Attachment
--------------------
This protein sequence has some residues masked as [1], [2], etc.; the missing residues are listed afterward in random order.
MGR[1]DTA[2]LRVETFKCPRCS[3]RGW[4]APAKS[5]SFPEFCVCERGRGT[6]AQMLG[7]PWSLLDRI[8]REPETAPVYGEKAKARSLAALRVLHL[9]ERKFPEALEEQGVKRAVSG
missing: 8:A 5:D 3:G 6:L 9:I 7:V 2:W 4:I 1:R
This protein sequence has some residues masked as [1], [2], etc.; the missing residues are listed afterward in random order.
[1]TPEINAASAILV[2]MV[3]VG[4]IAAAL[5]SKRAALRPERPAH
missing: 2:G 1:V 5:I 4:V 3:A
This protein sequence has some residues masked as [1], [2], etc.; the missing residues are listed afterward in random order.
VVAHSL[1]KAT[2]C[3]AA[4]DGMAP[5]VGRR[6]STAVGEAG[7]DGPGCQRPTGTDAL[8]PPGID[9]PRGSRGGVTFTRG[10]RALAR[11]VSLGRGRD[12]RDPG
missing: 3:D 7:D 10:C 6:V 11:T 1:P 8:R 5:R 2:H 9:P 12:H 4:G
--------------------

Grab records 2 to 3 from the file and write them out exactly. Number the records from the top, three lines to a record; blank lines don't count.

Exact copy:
This protein sequence has some residues masked as [1], [2], etc.; the missing residues are listed afterward in random order.
[1]TPEINAASAILV[2]MV[3]VG[4]IAAAL[5]SKRAALRPERPAH
missing: 2:G 1:V 5:I 4:V 3:A
This protein sequence has some residues masked as [1], [2], etc.; the missing residues are listed afterward in random order.
VVAHSL[1]KAT[2]C[3]AA[4]DGMAP[5]VGRR[6]STAVGEAG[7]DGPGCQRPTGTDAL[8]PPGID[9]PRGSRGGVTFTRG[10]RALAR[11]VSLGRGRD[12]RDPG
missing: 3:D 7:D 10:C 6:V 11:T 1:P 8:R 5:R 2:H 9:P 12:H 4:G